Theresa Reisfelt v. Topco Associates, LLC et al

Filing 26

ORDER GRANTING PLAINTIFF'S MOTION TO REMAND [Dkt. No. 14 ] by Judge John W. Holcomb: For the foregoing reasons, the court hereby GRANTS Reisfelt's Motion. This case is remanded to the Orange County Superior Court. IT IS SO ORDERED. Remanded to Superior Court of California, Orange County, case number 30-02020-01141971-CU-BT-CXC. MD JS-6. Case Terminated. (yl)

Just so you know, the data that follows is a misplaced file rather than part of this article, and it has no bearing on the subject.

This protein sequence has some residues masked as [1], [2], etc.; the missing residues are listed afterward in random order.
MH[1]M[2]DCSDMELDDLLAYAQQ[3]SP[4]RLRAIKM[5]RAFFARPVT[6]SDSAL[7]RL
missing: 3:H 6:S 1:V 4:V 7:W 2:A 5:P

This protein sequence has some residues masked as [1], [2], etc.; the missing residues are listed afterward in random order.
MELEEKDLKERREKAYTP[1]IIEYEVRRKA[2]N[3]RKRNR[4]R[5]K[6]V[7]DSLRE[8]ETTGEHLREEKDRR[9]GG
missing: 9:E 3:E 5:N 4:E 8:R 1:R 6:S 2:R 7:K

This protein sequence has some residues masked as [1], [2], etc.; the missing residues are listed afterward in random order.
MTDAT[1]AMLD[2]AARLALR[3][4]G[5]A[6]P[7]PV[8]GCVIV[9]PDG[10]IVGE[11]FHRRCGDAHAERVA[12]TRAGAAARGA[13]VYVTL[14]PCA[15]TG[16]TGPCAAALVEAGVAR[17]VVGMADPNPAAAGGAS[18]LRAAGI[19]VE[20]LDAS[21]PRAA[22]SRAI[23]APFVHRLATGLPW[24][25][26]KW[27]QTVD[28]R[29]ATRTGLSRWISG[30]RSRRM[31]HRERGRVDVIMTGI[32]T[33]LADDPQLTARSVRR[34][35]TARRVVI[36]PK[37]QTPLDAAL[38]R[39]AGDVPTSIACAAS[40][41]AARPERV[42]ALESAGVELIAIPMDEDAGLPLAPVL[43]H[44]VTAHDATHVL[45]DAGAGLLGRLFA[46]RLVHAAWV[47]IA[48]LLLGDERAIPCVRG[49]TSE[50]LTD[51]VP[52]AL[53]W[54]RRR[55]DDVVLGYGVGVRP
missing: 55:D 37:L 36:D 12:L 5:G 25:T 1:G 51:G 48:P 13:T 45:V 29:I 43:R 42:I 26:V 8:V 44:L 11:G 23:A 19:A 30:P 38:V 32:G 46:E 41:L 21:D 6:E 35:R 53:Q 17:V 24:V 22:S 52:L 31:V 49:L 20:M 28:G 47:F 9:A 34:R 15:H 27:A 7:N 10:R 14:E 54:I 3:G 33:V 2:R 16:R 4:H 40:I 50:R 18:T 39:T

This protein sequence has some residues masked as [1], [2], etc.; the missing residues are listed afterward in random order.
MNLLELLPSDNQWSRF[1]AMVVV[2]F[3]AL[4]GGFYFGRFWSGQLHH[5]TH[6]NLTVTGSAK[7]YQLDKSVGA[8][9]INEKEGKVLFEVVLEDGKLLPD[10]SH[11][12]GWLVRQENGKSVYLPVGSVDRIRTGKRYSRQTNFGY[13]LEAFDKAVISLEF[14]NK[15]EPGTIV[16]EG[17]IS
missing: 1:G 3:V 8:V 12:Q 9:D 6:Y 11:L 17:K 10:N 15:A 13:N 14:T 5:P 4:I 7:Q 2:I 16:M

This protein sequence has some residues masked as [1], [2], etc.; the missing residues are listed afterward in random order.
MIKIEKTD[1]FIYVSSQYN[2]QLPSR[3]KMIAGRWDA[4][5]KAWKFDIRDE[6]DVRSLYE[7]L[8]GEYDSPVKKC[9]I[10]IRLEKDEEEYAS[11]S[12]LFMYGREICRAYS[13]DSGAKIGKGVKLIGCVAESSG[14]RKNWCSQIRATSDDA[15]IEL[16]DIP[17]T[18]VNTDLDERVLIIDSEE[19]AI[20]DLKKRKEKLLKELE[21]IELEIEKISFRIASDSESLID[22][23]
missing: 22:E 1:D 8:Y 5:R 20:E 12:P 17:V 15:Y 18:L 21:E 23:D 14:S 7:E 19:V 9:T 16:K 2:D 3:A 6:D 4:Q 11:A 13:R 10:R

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1 2 JS-6 3 4 5 6 7 8 UNITED STATES DISTRICT COURT 9 FOR THE CENTRAL DISTRICT OF CALIFORNIA 10 12 THERESA REISFELT on behalf of herself and all others similarly situated, 13 Plaintiffs, 11 14 15 16 17 18 19 20 21 22 23 24 25 26 27 28 v. TOPCO ASSOCIATES, LLC, a Delaware Limited Liability Company, and DOES 1 through 25, inclusive, Defendants. Case No. 8:20-cv-01283-JWH-ADSx ORDER GRANTING PLAINTIFF’S MOTION TO REMAND [Dkt. No. 14] 1 I. INTRODUCTION 2 On June 8, 2020, Plaintiff Theresa Reisfelt filed this putative class action 3 in Orange County Superior Court.1 On July 17, 2020, Defendant Topco 4 Associates, LLC removed the case to federal court, citing federal question and 5 diversity jurisdiction.2 On August 28, 2020, Reisfelt filed a motion to remand 6 this case to state court.3 For the reasons stated below, the Court GRANTS the 7 Motion. II. LEGAL STANDARD 8 9 “Except as otherwise expressly provided by Act of Congress, any civil 10 action brought in a State court of which the district courts of the United States 11 have original jurisdiction, may be removed by the defendant or the defendants, 12 to the district court of the United States for the district and division embracing 13 the place where such action is pending.” 28 U.S.C. § 1441(a). A district court 14 has original jurisdiction of all civil actions where the parties are completely 15 diverse and the “matter in controversy exceeds the sum or value of $75,000, 16 exclusive of interest and costs.” 28 U.S.C. § 1332(a). “[A] defendant’s notice 17 of removal need include only a plausible allegation that the amount in 18 controversy exceeds the jurisdictional threshold.” Dart Cherokee Basin 19 Operating Co., LLC v. Owens, 574 U.S. 81, 89 (2014). Evidence establishing the 20 amount in controversy is necessary only “when the plaintiff contests, or the 21 court questions, the defendant’s allegation.” See id. District courts also have “original jurisdiction of all civil actions arising 22 23 under the Constitution, laws, or treaties of the United States.” 28 U.S.C. 24 § 1331. “The presence or absence of federal-question jurisdiction is governed by 25 the ‘well-pleaded complaint rule,’ which provides that federal jurisdiction exists 26 27 28 1 2 3 Notice of Removal, Ex. A (the “Complaint”) [Dkt. No. 1-1]. Notice of Removal [Dkt. No. 1]. Pl.’s Mot. to Remand (the “Motion”) [Dkt. No. 14]. -2- 1 only when a federal question is presented on the face of the plaintiff’s properly 2 pleaded complaint.” Caterpillar Inc. v. Williams, 482 U.S. 386, 392 (1987) 3 (citing Gully v. First National Bank, 299 U.S. 109, 112–113 (1936)). “The rule 4 makes the plaintiff the master of the claim; he or she may avoid federal 5 jurisdiction by exclusive reliance on state law.” Id. In certain cases, however, 6 “federal-question jurisdiction will lie over state-law claims that implicate 7 significant federal issues.” Grable & Sons Metal Products, Inc. v. Darue 8 Engineering & Mfg., 545 U.S. 308, 312 (2005). Such state-law claims implicate 9 federal question jurisdiction when they “necessarily raise a stated federal issue, 10 actually disputed and substantial, which a federal forum may entertain without 11 disturbing any congressionally approved balance of federal and state judicial 12 responsibilities.” Id. at 314. “In actions seeking declaratory or injunctive relief, it is well established 13 14 that the amount in controversy is measured by the value of the object of the 15 litigation.” Hunt v. Washington State Apple Advert. Comm’n, 432 U.S. 333, 347 16 (1977). The value may be established by the “losses that will follow” the 17 granting of the requested injunctive relief. See id. However, in class actions 18 brought in federal court based on diversity jurisdiction and “asserting the 19 ‘separate and distinct’ claims of class members, as opposed to claims that are 20 the ‘common and undivided’ right of the class, the defendant’s-viewpoint 21 approach” to establishing the amount in controversy is inappropriate. Kanter v. 22 Warner-Lambert Co., 265 F.3d 853, 859 (9th Cir. 2001). Rather, “each member 23 of the class must have a claim” exceeding the amount in controversy. Snow v. 24 Ford Motor Co., 561 F.2d 787, 789 (9th Cir. 1977). 25 III. ANALYSIS 26 27 28 A. Federal Question Jurisdiction In Grable, the Supreme Court explained that “[a]s early as 1912, this Court had confined federal-question jurisdiction over state-law claims to those -3- 1 that ‘really and substantially involv[e] a dispute or controversy respecting the 2 validity, construction or effect of [federal] law.’” Grable, 545 U.S. at 313 3 (quoting Shulthis v. McDougal, 225 U.S. 561, 569 (1912)). Accordingly, “federal 4 jurisdiction demands not only a contested federal issue, but a substantial one, 5 indicating a serious federal interest in claiming the advantages thought to be 6 inherent in a federal forum.” Id. The Court finds no such substantial federal question here. Reisfelt asserts 7 8 only state law claims. Although these state law claims “borrow” from other 9 statutes, including federal statutes, this point alone is not sufficient to confer 10 federal question jurisdiction. Critically, the Supreme Court has held that “a 11 complaint alleging a violation of a federal statute as an element of a state cause of 12 action, when Congress has determined that there should be no private, federal 13 cause of action for the violation, does not state a claim ‘arising under the 14 Constitution, laws, or treaties of the United States.’” Merrell Dow Pharm. Inc. v. 15 Thompson, 478 U.S. 804, 817 (1986). In the instant case, the parties do not 16 dispute that the predicate federal act—the Federal Food, Drug, and Cosmetic 17 Act (the “FDCA”)—does not provide a private case of action. The FDCA is 18 the same act that was at issue in Merrell. Id. Accordingly, the Court does not 19 have federal question subject matter jurisdiction. 20 B. 21 Diversity Jurisdiction Alternatively, Topco argues that the Court has diversity jurisdiction. To 22 establish diversity jurisdiction, the removing party must show (1) that the parties 23 are completely diverse; and (2) that the amount in controversy requirement of 24 $75,000 is adequately alleged. See 28 U.S.C. § 1332(a). Reisfelt bases her 25 Motion on Topco’s failure to meet the amount in controversy requirement in its 26 Notice of Removal. In its papers in opposition to the Motion, Topco included a 27 Declaration from one of its employees, Greg Lenski. The testimony that 28 -4- 1 Mr. Lenski provides, however, still fails to establish that this case meets the 2 amount in controversy requirement.4 In her Complaint, Reisfelt alleges that Topco violates “slack-fill” rules in 3 4 the FDCA; Reisfelt claims that Topco underfills its boxes of popcorn. 5 According to Reisfelt, Topco fills the boxes that it sells with only three bags of 6 popcorn, but those boxes could easily fit four bags of popcorn.5 In addition to an 7 injunction, Reisfelt seeks restitution and an award of attorneys’ fees and costs.6 8 Lenski testifies that Topco sold $211,000 of the subject popcorn in California 9 from July 2019 to June 2020.7 Further, Topco states that it has made profits of 10 $7,400 annually from the sale of the popcorn, although Lenski does not 11 expressly state that this is profit solely from California sales.8 Lenski further 12 declares that changing the dimensions of the popcorn boxes would lead to 13 changeover and increased carton costs of roughly $77,000.9 Further, if Topco 14 added another bag of popcorn to the boxes, then it would incur costs just barely 15 more than $75,000.10 Lenski also states that Topco would lose revenues from 16 the injunction because the changes requested would not “make commercial 17 sense.”11 Regardless of whether the Court accepts the facts in Lenski’s declaration 18 19 as true, Topco still fails to meet the amount in controversy requirement. In a 20 diversity case such as this, the Court may not “allocate the cost to [defendant] 21 22 23 24 25 26 27 28 4 Suppl. Decl. of Greg Lenski in Supp. of Opp’n to Motion (“Lenski Decl.”) [Dkt. No. 18-1]. 5 See Complaint at ¶¶ 1 & 2. 6 See id. at ¶¶ 1 & 2 and 12:16-28. 7 Lenski Decl. ¶ 5. 8 Id. at ¶ 6. 9 Id. at ¶ 7. 10 Id. at ¶¶ 8-9. 11 Id. at ¶ 10. -5- 1 of providing the requested injunctive relief to” the class to a single plaintiff. 2 Kanter, 265 F.3d at 858. This conclusion is compelled by Snow v. Ford Motor 3 Co., 561 F.2d 787 (9th Cir. 1977). There, the plaintiff, on behalf of himself and 4 others similarly situated, alleged that Ford sold trailering packages that were 5 incomplete because “they did not contain a wiring kit for the connection of the 6 trailer’s electrical system to that of the towing vehicle.” Id. at 788. The named 7 plaintiff “sought, on behalf of a class, actual damages of $11.00 per class 8 member, punitive damages, and an order ‘enjoin[ing] Ford from continuing to 9 sell’” the trailering packages without a wiring kit. Kanter, 265 F.3d at 858–59 10 (discussing Snow). Ford removed the case to federal court based upon diversity jurisdiction, 11 12 arguing that it “satisfied the amount-in-controversy requirement because the 13 cost to Ford of complying with the injunction would exceed” the jurisdictional 14 amount. Id. The Ninth Circuit held that “[t]he right asserted by plaintiffs is the 15 right of individual future consumers to be protected from Ford’s allegedly 16 deceptive advertising which is said to injure them in the amount of $11.00 17 each,” an amount far below the amount in controversy requirement. Snow, 561 18 F.2d at 790–91. The same reasoning applies here. The right that Reisfelt asserts is the 19 20 “right of individual future consumers” to be protected from the allegedly 21 misleading packaging of Topco’s popcorn. Reisfelt alleges that she purchased 22 Organic Light Butter, Organic Butter, and Organic Salted Full Circle Market™ 23 popcorn.12 Each box of popcorn contained one less bag than she apparently 24 expected.13 Whatever the value of three bags of popcorn, there can be no doubt 25 that it is less than $75,000. The attempt to meet the amount in controversy 26 27 12 28 13 Complaint at ¶ 3. See id. -6- 1 requirement by valuing the cost to Topco of complying with the requested 2 injunction is foreclosed by Kanter and Snow. Accordingly, Topco has not 3 established that this Court has diversity jurisdiction. IV. CONCLUSION 4 5 6 7 For the foregoing reasons, the court hereby GRANTS Reisfelt’s Motion. This case is remanded to the Orange County Superior Court. IT IS SO ORDERED. 8 9 10 Dated: November 16, 2020 John W. Holcomb UNITED STATES DISTRICT JUDGE 11 12 13 14 15 16 17 18 19 20 21 22 23 24 25 26 27 28 -7-